Posted 18th May 2018 | 2 Comments

East Coast: now the post-mortem begins

THE failure of the Virgin Trains East Coast franchise is set to be scrutinised in depth, while the Department for Transport has launched the task of changing over to a new state-owned operator, to be known as LNER, on 24 June.

Transport secretary Chris Grayling set out the terms of the new arrangements in the House of Commons. He told MPs: “Stagecoach and Virgin Trains got their bid wrong and they are now paying a price. They will have lost nearly £200 million meeting their contracted commitments.

“This means taxpayers have not lost out because revenues are lower than predicted: only Virgin Trains East Coast and its parent companies have made losses at this time.”

Mr Grayling said he had considered the competing options of a Direct Award and the alternative Operator of Last Resort. He continued: “The analysis suggested the case was very finely balanced, with some elements favouring a contract with the existing operator and others favouring the Operator of Last Resort. When judging against my key principles, neither option was obviously superior.

“There is another factor that I have taken into account. I want to make the smoothest possible transition to the creation of the new East Coast Partnership. So given the finely balanced judgement, I have taken into account broader considerations and decided to use the current difficulties to drive our long-term plans for the East Coast Partnership. I have decided to begin the transition process towards creating the new partnership now.”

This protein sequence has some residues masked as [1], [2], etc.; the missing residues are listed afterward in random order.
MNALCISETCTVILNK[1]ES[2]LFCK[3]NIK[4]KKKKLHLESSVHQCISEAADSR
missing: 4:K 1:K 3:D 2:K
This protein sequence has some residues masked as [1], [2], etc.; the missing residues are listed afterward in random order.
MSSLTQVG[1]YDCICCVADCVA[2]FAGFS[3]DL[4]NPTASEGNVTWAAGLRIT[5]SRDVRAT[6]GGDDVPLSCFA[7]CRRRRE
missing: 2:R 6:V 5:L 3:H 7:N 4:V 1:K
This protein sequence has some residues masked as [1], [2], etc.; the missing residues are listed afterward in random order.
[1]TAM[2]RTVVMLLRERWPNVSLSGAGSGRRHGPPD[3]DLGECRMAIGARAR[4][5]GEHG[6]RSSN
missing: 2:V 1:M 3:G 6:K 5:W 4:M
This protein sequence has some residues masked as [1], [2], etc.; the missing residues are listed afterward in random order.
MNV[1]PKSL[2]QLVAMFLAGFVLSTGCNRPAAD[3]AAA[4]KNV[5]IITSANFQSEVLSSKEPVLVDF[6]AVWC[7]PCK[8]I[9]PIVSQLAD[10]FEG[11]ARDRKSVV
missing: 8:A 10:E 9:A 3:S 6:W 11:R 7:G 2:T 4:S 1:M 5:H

Stagecoach, meanwhile, is ‘disappointed’. Chief executive Martin Griffiths said: “We believe our plans offered a positive, value-for-money way forward for passengers, taxpayers and local communities, ensuring the continuation of the exciting transformation already underway on East Coast and a smooth transition to the Government’s new East Coast Partnership.

“However, we respect the Government’s decision.  We will work constructively with the DfT and the OLR in the weeks ahead to ensure a professional transfer.”

Meanwhile the spotlight will be turned on the remains of what should have been an innovative and exciting franchise as soon as Monday, when the House of Commons Transport Committee will begin to take evidence. Witnesses will include Lord Adonis, who as transport secretary in the last Labour government supervised the previous nationalisation of East Coast in 2009, after National Express Group had also been unable to pay the premiums in its contract.

The Committee said the bidding process, the management of financial risk and uncertainty, the role of Network Rail, future operating arrangements and the wider franchising system are all likely to be covered in its forthcoming inquiry.

Lord Adonis was known to be angry with National Express in 2009, and explored legal options for banning the Group from bidding again. He was advised not to do so, but National Express has since departed voluntarily from the British rail franchise sector by selling c2c to Trenitalia last year.

Stagecoach and Virgin have survived the latest East Coast collapse, however. Mr Grayling told MPs: “I have also taken official advice about the future of the passports currently held by Virgin Holdings and Stagecoach, determining whether they are fit and proper to operate on our railways.

“A multi-disciplinary panel has considered the situation and recommended that both companies continue as train operators. They have advised that there is also no suggestion of either malpractice or malicious intent in what has happened.”

Sim Harris